Cattails prefer shallow, flooded conditions of 1.5 feet or less in depth and easily get established along the edge of the pond. When unimpeded however, the cattail beds will expand and can extend their rhizomes (a stem of a plant that is usually found underground or in a bog) well out into pond surface, actually floating above much deeper waters. Cattails have a tendency to grow in thick, nearly impenetrable stands, blocking the view of open water with the potential to take over and cover a pond.
These are also useful in a Veggie/Bog Plant Filter!
*Blue Bells Bog Pond Plant
*Water Papyrus (Cyperus papyrus)
A FEW TIPS
I recommend starting your veggie filter plants in pots (I prefer ceramic or even the bio degradable type) as these will contain the plant roots in the beginning, yet allow growth of the roots out of the pots. I highly recommend using Volcanic Rock in the area around the pots to fill in the gaps and allow for additional filtration. The advantage of volcanic rock is that its porous structure allows formation of aerobic bacteria for nitrification and anaerobic bacteria for de-nitrification. This further enhances your veggie filters ability to keep a clear pond by removing the nutrients necessary for green water/algae.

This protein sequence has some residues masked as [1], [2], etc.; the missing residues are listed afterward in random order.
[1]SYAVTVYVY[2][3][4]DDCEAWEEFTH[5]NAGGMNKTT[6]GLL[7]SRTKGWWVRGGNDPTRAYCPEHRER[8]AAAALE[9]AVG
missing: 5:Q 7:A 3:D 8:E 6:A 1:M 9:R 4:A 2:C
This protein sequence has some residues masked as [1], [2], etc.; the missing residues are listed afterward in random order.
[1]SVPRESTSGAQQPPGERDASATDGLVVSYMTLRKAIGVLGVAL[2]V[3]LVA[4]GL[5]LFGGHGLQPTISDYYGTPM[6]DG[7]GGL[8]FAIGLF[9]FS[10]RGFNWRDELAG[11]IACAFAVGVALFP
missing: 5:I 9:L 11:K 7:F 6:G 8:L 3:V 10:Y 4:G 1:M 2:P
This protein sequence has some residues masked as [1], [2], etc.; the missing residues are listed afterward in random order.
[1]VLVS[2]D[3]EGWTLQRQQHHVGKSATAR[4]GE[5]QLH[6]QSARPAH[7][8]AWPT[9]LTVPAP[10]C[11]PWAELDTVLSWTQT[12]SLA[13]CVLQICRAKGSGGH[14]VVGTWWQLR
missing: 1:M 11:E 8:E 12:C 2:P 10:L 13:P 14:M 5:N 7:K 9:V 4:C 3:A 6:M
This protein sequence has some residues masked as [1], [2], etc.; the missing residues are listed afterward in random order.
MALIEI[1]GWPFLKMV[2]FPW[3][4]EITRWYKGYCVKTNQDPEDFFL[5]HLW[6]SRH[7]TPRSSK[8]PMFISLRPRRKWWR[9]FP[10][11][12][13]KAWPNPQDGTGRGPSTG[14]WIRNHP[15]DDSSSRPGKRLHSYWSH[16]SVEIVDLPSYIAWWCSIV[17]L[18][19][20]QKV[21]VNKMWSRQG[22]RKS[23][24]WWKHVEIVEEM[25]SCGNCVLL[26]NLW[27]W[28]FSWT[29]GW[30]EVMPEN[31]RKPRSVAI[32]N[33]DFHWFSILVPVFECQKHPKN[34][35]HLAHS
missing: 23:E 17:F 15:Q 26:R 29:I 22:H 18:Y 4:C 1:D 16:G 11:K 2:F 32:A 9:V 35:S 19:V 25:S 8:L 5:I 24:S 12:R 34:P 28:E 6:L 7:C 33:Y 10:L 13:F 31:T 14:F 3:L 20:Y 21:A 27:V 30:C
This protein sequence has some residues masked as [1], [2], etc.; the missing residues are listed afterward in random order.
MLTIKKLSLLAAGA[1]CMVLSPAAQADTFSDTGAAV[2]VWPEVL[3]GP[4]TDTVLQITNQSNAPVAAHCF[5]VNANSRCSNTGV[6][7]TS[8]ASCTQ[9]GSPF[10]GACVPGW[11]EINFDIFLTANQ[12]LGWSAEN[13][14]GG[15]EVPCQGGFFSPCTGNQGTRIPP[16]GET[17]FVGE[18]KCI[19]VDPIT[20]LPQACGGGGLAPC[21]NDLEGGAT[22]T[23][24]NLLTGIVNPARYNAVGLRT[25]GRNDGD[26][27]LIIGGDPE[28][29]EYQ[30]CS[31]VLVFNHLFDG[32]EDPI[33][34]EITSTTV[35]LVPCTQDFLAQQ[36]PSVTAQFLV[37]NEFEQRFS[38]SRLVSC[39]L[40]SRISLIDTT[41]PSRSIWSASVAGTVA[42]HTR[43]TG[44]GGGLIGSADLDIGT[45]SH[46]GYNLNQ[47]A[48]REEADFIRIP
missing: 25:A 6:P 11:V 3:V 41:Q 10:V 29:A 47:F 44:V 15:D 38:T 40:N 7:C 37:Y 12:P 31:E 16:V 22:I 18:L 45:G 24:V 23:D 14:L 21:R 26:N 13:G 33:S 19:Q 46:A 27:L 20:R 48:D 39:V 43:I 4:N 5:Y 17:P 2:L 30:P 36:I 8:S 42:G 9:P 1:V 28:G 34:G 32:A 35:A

The volcanic rock is also an excellent growth substrate for the plant roots as your veggie filter grows.
The picture to the left demonstrates a potted bog plant (Bluebell) where the use of volcanic rock is employed in the pot. The owner of this pond brings his Bluebell pot in for the winter since it is not tolerant of freezing temperatures.
If water movement is poor in the area of your Veggie Filter (plant roots), I would recommend a submersible pump placed near the veggie filter with its outflow aimed at the veggie filter. Make sure this current is not too strong, so angling the outflow if the current is causing too much disturbance of the roots, volcanic rock, etc. Another way to circulate water in the area of an in pond Veggie Filter is to add a fountain to your submersible pump so as to have a more gentle spray in the area of the plant/veggie filter.